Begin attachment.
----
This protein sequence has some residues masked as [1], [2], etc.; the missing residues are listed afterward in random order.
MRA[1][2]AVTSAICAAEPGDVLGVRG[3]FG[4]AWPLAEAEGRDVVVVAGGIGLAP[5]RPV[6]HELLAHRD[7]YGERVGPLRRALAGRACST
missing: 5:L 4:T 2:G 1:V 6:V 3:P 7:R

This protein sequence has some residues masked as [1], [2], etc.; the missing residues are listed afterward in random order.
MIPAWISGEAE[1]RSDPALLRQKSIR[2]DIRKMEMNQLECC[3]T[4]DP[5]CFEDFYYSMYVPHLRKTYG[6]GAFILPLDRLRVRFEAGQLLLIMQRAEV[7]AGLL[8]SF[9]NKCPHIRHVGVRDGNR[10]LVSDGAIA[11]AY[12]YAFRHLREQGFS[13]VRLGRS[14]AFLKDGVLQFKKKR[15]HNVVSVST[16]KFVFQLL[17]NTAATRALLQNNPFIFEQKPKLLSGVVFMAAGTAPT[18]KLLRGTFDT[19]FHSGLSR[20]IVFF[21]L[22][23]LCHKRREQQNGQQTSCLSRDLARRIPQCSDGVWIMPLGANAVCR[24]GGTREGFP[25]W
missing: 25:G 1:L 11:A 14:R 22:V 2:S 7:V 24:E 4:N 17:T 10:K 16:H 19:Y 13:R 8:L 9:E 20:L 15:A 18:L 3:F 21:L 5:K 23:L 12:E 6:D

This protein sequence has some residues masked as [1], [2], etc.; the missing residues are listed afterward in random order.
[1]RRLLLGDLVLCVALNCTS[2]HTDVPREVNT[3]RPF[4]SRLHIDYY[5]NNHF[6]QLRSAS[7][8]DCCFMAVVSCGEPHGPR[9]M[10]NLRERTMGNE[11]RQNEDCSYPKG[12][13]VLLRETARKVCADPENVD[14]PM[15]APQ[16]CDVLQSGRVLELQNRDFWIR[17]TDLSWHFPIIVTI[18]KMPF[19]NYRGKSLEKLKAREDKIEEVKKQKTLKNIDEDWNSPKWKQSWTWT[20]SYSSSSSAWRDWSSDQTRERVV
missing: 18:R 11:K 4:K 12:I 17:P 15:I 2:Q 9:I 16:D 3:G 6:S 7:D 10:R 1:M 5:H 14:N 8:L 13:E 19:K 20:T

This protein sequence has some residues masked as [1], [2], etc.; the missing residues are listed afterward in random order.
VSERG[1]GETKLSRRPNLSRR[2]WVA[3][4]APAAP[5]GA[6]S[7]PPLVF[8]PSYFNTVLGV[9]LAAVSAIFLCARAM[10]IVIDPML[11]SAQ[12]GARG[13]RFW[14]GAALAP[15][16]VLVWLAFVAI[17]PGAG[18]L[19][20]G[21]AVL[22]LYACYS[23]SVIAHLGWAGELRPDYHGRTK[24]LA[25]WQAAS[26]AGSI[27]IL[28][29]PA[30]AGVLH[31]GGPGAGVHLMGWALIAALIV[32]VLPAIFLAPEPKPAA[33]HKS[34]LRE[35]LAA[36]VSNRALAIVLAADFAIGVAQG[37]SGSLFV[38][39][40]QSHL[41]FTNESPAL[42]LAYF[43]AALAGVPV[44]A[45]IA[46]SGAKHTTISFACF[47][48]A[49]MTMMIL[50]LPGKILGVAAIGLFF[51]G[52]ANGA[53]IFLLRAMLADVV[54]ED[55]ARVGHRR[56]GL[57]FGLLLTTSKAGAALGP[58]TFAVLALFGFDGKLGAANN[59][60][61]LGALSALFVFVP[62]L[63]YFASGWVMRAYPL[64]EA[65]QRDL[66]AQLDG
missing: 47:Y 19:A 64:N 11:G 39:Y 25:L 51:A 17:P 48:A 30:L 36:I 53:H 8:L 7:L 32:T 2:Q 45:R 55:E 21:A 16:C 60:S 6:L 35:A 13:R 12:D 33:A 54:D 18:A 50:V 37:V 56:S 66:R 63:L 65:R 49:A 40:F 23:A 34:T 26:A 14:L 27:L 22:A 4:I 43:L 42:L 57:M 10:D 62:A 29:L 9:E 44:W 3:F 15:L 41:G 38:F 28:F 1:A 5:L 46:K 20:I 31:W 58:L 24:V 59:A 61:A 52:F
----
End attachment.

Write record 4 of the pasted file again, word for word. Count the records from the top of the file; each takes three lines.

This protein sequence has some residues masked as [1], [2], etc.; the missing residues are listed afterward in random order.
VSERG[1]GETKLSRRPNLSRR[2]WVA[3][4]APAAP[5]GA[6]S[7]PPLVF[8]PSYFNTVLGV[9]LAAVSAIFLCARAM[10]IVIDPML[11]SAQ[12]GARG[13]RFW[14]GAALAP[15][16]VLVWLAFVAI[17]PGAG[18]L[19][20]G[21]AVL[22]LYACYS[23]SVIAHLGWAGELRPDYHGRTK[24]LA[25]WQAAS[26]AGSI[27]IL[28][29]PA[30]AGVLH[31]GGPGAGVHLMGWALIAALIV[32]VLPAIFLAPEPKPAA[33]HKS[34]LRE[35]LAA[36]VSNRALAIVLAADFAIGVAQG[37]SGSLFV[38][39][40]QSHL[41]FTNESPAL[42]LAYF[43]AALAGVPV[44]A[45]IA[46]SGAKHTTISFACF[47][48]A[49]MTMMIL[50]LPGKILGVAAIGLFF[51]G[52]ANGA[53]IFLLRAMLADVV[54]ED[55]ARVGHRR[56]GL[57]FGLLLTTSKAGAALGP[58]TFAVLALFGFDGKLGAANN[59][60][61]LGALSALFVFVP[62]L[63]YFASGWVMRAYPL[64]EA[65]QRDL[66]AQLDG
missing: 47:Y 19:A 64:N 11:G 39:Y 25:L 51:A 17:P 48:A 30:L 36:I 53:H 8:L 7:L 32:T 2:Q 45:R 55:E 21:A 16:C 60:S 6:L 35:A 13:R 12:D 33:A 54:D 18:A 50:V 37:V 56:S 66:R 63:L 65:R 49:A 40:F 23:A 34:T 26:A 14:L 27:L 22:A 4:I 43:L 42:L 57:M 10:D 62:A 29:L 9:E 44:W 3:F 15:L 41:G 38:F 28:F 1:A 5:L 46:K 20:I 31:W 58:L 24:V 59:A 61:A 52:F